Ahmed Cevdet Pasha: Updating tradition

Published 08.07.2016 21:56
Updated 08.07.2016 22:06

Starting from the bottom of the Ottoman political ladder, Ahmed Cevdet Pasha was the face of modernization in the 19th century thanks to the first written Ottoman Codex of Law that he wrote, which brought sharia and the imperial law of the sultans together during the Tanzimat era

There were three eras of modernization throughout Ottoman and Turkish history since the early modern age. First was the so-called Tulip Age, which refers to the reign of Sultan Ahmed III with his grand vizier İbrahim Pasha of Nevşehir. During the Tulip Age, the Ottoman bureaucracy established the first printing house of the Ottoman Empire, adopted Western urbanism and rationalized the military order. Hindered by rebellion supported by the lower classes, the Tulip Age is considered a façade, a feigned attempt at modernization.

The second type of modernization was legal and administrative reform enacted by the Ottoman state in the Tanzimat (Regulations) era. This was a much broader attempt at modernization compared with the Tulip Age in a social sense, thanks to the utilization of intelligence in the reformation process. The most significant aspect of Tanzimat modernization was that the state accepted all citizens as equal, regardless of their religious affiliations. A Tanzimat decree announced that all Ottoman citizens were equal according to the law. But what was the law?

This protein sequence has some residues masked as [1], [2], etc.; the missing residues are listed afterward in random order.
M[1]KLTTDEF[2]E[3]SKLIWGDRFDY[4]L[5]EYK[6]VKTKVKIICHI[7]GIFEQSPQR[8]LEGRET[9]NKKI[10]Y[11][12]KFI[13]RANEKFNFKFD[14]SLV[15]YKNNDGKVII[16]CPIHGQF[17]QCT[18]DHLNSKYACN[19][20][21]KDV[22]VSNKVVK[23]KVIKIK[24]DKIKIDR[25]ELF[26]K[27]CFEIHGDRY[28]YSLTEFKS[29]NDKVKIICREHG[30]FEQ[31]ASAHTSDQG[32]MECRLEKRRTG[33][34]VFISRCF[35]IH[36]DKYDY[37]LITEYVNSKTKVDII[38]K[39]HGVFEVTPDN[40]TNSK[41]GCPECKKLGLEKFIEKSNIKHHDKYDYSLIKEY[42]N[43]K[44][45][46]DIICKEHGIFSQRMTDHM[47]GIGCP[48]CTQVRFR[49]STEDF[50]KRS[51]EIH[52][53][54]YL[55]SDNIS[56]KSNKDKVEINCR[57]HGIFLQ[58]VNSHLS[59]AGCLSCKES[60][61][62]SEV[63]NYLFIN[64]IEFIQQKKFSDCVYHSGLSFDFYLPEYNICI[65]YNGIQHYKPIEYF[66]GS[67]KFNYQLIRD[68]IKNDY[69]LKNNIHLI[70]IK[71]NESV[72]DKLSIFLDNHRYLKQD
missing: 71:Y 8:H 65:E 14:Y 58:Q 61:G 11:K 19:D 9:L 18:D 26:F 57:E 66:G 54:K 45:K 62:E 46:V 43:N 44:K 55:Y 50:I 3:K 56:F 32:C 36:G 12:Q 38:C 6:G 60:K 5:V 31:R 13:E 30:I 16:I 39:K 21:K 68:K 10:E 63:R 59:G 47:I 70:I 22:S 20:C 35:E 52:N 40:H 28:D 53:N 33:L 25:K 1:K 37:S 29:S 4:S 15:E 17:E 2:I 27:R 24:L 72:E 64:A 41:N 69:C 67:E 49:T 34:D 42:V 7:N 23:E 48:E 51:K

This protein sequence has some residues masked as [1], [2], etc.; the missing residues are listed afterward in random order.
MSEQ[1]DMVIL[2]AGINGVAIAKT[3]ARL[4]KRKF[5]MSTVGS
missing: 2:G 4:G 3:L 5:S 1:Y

The Ottomans had written laws, both sharia and the imperial law of the sultans. In addition, religious minorities had their own laws as well, which were put together after the Tanzimat decree. Reşit Pasha, the grand vizier behind the Tanzimat reforms, established the Council of Tanzimat, assigned with the duty of writing the codes of law and decrees enacted throughout the Ottoman Empire. However, there had been no constitution or law code written before 1868, during the reign of Sultan Abdülaziz, who established a special council headed by Ahmed Cevdet Pasha, a member of the Tanzimat Council who was assigned to prepare an Ottoman Code of Law known as "Mecelle" in Turkish.

The third era of modernization is the well-known Kemalist era that brought sweeping social reform also known as "top-down" reform.Early life